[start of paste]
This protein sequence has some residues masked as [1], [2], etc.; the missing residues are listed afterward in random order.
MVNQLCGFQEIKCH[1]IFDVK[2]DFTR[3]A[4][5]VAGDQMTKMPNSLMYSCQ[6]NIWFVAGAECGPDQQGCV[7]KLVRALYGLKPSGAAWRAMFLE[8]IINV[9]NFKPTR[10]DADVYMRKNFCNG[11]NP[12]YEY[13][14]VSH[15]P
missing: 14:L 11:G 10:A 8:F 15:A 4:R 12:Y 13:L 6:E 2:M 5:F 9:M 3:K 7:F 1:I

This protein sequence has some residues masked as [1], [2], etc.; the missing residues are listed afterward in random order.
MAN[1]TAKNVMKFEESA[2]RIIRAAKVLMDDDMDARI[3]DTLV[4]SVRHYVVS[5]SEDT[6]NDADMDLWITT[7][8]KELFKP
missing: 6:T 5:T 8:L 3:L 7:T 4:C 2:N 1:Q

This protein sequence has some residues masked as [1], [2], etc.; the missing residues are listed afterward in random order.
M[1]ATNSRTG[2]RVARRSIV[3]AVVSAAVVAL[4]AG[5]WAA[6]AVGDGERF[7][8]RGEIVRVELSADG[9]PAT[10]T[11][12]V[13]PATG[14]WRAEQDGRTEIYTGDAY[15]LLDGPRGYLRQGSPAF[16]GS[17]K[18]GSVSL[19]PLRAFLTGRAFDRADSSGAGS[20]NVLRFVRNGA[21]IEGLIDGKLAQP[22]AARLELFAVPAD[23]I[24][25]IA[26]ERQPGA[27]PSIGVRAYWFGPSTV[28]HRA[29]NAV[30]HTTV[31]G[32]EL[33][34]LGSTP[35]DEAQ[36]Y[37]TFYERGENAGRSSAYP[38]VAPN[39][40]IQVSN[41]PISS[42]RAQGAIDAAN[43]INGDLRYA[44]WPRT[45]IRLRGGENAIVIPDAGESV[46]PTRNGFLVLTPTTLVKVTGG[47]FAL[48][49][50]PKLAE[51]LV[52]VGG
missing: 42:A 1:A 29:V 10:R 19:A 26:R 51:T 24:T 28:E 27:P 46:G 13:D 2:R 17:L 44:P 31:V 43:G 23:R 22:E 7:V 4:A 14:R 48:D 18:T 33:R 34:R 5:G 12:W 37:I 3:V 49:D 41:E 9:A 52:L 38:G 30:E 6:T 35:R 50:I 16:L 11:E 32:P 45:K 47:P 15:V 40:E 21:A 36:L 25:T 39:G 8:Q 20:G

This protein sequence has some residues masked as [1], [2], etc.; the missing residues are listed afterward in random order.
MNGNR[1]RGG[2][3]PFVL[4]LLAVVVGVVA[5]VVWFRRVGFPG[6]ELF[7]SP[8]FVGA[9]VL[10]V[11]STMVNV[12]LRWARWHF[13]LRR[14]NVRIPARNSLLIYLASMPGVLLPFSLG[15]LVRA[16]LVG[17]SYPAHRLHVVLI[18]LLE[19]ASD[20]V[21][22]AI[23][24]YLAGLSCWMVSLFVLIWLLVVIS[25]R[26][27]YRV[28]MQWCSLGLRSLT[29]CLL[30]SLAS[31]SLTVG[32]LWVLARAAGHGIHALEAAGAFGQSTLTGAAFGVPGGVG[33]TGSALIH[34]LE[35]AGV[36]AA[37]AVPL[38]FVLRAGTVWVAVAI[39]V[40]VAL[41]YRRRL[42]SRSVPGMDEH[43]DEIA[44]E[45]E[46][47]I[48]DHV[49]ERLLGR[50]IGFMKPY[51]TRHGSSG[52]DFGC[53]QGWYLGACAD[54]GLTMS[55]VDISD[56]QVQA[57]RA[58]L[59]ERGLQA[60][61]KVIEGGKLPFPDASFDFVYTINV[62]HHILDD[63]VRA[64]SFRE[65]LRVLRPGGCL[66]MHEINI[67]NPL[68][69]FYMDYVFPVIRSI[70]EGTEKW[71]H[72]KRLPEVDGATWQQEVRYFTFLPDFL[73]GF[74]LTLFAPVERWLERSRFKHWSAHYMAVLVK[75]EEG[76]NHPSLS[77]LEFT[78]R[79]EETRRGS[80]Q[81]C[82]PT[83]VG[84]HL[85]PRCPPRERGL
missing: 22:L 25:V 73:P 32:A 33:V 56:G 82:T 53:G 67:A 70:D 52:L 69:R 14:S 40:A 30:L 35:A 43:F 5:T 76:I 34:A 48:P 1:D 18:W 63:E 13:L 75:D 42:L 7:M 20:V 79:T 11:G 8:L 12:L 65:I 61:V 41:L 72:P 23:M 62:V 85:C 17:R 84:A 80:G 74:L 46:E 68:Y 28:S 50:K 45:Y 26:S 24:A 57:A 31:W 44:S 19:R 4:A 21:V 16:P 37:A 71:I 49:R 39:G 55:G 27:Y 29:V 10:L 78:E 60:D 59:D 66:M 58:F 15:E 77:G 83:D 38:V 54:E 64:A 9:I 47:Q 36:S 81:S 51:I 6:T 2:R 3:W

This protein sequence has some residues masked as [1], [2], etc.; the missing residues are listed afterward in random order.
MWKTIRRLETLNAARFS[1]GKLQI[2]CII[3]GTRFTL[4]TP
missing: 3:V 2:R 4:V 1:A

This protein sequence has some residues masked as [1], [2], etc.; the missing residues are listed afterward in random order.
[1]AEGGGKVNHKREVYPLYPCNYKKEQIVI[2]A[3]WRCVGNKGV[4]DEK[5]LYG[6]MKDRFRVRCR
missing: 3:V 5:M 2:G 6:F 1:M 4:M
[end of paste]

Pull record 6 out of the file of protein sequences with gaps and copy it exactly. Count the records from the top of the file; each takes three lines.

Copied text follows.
This protein sequence has some residues masked as [1], [2], etc.; the missing residues are listed afterward in random order.
[1]AEGGGKVNHKREVYPLYPCNYKKEQIVI[2]A[3]WRCVGNKGV[4]DEK[5]LYG[6]MKDRFRVRCR
missing: 3:V 5:M 2:G 6:F 1:M 4:M